For the fiberglass tube being used, it will be enough for now to get started but Pyrex. Or quartz will be ideal and still leave money for more records .

Colin

Last edited by vynuhl.addict; 16th September 2013 at 01:51 AM.
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Old 16th September 2013, 01:54 AM   #615
Siddley is offline Siddley  Spain
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Quote:
Originally Posted by hottattoo View Post
If you want something quick and much better ( and cheap )get yourself a piece of " drill rod " which you can get from most tool supply houses. Even this is not ideal because it is not hardened.
Joe
Hey Joe ( sorry, couldn't resist that - I'm a huge fan of Hendrix )

The nearest equivalent to drill rod in the UK is precision ground " silver steel " - even without heat treatment it's pretty hard and I use it a lot for tool making. I really doubt the surface hardness would be an issue in this application.

What is going to matter is that it rusts. Not as badly as some steels, but it will corrode. How fast it corrodes is going to depend on your climate.
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Old 16th September 2013, 10:06 AM   #616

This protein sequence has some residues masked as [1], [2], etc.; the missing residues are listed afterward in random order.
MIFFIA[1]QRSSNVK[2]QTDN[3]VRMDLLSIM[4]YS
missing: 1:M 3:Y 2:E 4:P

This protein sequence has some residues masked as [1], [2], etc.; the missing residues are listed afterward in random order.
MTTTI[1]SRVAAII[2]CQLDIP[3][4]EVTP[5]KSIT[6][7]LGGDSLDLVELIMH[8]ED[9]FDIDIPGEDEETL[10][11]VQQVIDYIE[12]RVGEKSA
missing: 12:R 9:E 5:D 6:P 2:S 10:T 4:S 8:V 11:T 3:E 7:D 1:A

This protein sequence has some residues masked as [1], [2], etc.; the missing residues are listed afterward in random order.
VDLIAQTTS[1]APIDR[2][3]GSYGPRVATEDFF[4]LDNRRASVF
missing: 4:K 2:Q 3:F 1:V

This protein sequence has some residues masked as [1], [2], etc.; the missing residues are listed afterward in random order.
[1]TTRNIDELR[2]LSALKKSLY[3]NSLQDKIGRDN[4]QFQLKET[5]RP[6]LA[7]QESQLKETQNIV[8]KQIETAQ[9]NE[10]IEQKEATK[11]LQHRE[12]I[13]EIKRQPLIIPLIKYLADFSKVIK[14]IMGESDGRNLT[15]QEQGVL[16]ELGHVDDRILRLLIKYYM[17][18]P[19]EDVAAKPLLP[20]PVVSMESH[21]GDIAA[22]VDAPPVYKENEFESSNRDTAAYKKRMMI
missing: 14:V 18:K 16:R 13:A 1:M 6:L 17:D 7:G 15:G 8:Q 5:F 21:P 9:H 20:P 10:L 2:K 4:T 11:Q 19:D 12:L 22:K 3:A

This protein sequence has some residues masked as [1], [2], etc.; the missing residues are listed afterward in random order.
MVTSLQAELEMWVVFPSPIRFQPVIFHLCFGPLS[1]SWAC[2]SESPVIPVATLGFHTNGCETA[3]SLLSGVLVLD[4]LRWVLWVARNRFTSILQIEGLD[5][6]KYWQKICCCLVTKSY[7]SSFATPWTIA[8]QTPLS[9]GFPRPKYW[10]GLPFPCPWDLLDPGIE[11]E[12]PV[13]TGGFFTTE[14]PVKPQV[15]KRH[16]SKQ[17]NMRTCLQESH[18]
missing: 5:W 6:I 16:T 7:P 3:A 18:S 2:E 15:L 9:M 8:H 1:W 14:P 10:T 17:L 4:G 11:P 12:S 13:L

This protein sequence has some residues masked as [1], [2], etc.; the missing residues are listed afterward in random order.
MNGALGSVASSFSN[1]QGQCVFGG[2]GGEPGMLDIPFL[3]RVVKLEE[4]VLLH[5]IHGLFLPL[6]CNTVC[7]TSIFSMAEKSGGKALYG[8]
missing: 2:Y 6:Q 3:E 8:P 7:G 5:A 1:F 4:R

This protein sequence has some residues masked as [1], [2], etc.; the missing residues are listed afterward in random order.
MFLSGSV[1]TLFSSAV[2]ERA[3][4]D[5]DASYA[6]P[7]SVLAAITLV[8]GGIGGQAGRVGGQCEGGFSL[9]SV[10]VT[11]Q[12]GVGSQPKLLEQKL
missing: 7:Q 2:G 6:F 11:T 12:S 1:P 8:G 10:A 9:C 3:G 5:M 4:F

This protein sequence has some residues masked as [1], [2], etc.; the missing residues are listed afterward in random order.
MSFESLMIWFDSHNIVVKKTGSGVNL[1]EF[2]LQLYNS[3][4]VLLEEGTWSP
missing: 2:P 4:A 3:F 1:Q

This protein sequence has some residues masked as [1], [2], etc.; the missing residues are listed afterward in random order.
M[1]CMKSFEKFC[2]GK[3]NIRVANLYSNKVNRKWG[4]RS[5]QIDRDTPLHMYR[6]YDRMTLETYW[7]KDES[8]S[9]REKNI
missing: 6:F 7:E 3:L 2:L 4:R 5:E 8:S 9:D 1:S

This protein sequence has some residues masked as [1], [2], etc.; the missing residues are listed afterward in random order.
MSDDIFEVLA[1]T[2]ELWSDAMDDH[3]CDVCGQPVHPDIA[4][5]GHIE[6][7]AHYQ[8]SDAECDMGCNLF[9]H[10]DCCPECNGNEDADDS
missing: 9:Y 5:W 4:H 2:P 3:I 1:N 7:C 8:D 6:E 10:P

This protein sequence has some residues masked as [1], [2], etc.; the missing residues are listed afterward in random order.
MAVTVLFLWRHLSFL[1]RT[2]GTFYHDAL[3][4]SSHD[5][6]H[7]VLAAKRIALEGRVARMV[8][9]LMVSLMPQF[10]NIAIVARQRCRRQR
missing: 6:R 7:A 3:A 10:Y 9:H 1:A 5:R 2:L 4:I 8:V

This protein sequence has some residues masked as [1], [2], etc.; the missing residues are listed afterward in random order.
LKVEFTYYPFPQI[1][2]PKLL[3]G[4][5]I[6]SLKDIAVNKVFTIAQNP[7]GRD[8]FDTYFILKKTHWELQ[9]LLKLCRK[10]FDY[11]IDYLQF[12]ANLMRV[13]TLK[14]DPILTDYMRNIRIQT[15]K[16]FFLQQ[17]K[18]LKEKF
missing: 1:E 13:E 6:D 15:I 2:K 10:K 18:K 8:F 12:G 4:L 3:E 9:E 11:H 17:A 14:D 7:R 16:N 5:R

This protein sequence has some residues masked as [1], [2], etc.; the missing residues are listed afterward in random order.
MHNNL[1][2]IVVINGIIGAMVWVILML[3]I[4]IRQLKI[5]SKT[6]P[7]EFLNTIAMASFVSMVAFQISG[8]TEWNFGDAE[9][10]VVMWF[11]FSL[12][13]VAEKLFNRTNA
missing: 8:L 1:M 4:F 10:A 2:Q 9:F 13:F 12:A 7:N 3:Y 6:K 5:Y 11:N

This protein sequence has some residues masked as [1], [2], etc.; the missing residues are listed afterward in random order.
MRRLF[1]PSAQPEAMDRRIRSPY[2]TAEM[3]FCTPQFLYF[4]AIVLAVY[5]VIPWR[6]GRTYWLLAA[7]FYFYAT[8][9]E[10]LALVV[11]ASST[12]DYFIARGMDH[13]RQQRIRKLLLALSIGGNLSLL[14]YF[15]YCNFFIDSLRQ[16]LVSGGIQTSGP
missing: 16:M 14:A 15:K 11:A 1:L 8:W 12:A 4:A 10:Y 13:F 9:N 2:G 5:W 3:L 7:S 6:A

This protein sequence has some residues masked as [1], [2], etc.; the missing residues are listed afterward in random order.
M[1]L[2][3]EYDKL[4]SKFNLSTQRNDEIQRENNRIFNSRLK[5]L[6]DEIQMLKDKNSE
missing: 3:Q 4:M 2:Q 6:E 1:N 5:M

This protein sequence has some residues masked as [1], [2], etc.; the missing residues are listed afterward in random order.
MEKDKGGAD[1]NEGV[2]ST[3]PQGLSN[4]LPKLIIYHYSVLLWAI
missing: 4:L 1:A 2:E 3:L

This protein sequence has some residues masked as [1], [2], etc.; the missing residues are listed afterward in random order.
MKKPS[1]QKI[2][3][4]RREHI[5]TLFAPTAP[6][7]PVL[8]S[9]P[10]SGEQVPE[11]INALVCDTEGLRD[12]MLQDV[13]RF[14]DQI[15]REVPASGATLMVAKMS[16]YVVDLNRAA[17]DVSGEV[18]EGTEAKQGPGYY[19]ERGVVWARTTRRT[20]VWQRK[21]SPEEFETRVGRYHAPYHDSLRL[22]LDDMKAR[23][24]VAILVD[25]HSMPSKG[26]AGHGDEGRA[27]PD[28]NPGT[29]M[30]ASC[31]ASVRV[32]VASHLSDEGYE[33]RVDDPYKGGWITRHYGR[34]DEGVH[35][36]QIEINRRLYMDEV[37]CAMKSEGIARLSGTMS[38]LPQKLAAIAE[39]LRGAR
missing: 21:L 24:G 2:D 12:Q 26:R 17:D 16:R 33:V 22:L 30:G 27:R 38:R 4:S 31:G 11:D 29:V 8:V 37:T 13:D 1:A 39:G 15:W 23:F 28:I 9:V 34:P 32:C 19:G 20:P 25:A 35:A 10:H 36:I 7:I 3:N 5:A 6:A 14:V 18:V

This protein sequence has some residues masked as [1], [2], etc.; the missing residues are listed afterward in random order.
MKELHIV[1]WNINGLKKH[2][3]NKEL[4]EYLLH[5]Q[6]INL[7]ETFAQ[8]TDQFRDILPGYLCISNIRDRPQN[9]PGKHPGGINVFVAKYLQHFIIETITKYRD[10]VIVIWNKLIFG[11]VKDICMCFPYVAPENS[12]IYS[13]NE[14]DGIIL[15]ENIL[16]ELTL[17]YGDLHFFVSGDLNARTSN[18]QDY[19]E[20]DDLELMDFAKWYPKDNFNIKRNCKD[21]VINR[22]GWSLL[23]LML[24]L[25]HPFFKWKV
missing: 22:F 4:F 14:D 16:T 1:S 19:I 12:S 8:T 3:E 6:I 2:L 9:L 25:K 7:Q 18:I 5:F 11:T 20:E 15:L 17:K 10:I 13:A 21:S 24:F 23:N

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Hi All
Re the fibreglass tube-as I stated, I was only using it temporarily until the glass arrives this week. I've already used the 10mm glass tube and, as Colin mentioned, I'm doing a bit of experimentation. watch this space........
chris
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Old 16th September 2013, 01:37 PM   #617
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Tungsten Carbide- located a UK supplier but they only supply in 4" lengths!
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Old 16th September 2013, 03:15 PM   #618
Siddley is offline Siddley  Spain
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Quote:
Originally Posted by ChrisG139 View Post
Tungsten Carbide- located a UK supplier but they only supply in 4" lengths!
That's the best I could do as well Chris.